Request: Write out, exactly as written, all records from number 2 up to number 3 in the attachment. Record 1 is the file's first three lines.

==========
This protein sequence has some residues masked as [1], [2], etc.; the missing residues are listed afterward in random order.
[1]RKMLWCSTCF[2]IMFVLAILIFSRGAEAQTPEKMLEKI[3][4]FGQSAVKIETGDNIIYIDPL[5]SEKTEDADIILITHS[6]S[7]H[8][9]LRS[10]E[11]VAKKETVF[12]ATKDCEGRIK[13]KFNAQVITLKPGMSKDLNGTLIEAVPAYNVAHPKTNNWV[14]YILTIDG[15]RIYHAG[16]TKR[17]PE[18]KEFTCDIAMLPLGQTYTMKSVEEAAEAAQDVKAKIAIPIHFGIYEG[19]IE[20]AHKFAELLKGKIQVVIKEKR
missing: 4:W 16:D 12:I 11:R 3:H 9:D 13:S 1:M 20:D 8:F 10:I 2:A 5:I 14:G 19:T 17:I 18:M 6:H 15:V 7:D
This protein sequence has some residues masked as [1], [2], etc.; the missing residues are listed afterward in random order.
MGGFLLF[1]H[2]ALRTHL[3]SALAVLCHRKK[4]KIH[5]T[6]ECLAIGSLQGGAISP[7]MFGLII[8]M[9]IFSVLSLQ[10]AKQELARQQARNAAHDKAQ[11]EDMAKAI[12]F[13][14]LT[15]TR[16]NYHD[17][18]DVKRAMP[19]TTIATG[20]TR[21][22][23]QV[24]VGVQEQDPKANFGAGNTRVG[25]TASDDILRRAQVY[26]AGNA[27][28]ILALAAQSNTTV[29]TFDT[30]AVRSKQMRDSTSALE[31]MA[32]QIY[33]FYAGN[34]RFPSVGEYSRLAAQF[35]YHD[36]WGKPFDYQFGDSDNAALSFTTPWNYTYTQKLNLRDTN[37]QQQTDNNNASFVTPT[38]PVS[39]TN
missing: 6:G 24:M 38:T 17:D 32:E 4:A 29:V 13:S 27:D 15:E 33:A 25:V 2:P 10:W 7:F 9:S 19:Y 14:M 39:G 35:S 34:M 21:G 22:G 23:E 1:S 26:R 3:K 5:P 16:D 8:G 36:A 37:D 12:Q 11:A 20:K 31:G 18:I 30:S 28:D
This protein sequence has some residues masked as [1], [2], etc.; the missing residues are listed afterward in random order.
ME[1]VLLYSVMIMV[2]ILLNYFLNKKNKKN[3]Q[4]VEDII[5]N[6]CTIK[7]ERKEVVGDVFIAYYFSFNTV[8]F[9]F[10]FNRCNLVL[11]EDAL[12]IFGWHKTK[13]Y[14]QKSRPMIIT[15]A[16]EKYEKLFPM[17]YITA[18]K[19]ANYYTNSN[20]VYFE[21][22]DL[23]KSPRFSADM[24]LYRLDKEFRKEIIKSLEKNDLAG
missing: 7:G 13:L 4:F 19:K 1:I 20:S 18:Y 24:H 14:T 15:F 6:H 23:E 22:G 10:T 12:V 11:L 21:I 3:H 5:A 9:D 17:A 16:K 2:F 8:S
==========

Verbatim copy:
This protein sequence has some residues masked as [1], [2], etc.; the missing residues are listed afterward in random order.
MGGFLLF[1]H[2]ALRTHL[3]SALAVLCHRKK[4]KIH[5]T[6]ECLAIGSLQGGAISP[7]MFGLII[8]M[9]IFSVLSLQ[10]AKQELARQQARNAAHDKAQ[11]EDMAKAI[12]F[13][14]LT[15]TR[16]NYHD[17][18]DVKRAMP[19]TTIATG[20]TR[21][22][23]QV[24]VGVQEQDPKANFGAGNTRVG[25]TASDDILRRAQVY[26]AGNA[27][28]ILALAAQSNTTV[29]TFDT[30]AVRSKQMRDSTSALE[31]MA[32]QIY[33]FYAGN[34]RFPSVGEYSRLAAQF[35]YHD[36]WGKPFDYQFGDSDNAALSFTTPWNYTYTQKLNLRDTN[37]QQQTDNNNASFVTPT[38]PVS[39]TN
missing: 6:G 24:M 38:T 17:D 32:E 4:A 29:V 13:S 27:D 15:E 33:A 25:V 2:P 10:W 7:F 9:S 19:Y 14:M 39:G 35:S 34:M 21:G 22:G 23:E 1:S 26:R 3:K 5:P 16:D 8:G 36:A 37:D 12:Q 11:A 20:K 31:G 18:I 30:S 28:D
This protein sequence has some residues masked as [1], [2], etc.; the missing residues are listed afterward in random order.
ME[1]VLLYSVMIMV[2]ILLNYFLNKKNKKN[3]Q[4]VEDII[5]N[6]CTIK[7]ERKEVVGDVFIAYYFSFNTV[8]F[9]F[10]FNRCNLVL[11]EDAL[12]IFGWHKTK[13]Y[14]QKSRPMIIT[15]A[16]EKYEKLFPM[17]YITA[18]K[19]ANYYTNSN[20]VYFE[21][22]DL[23]KSPRFSADM[24]LYRLDKEFRKEIIKSLEKNDLAG
missing: 7:G 13:L 4:F 19:K 1:I 20:S 18:Y 24:H 14:T 15:F 6:H 23:E 22:G 10:T 12:V 11:L 21:I 3:H 5:A 9:D 17:A 16:K 2:F 8:S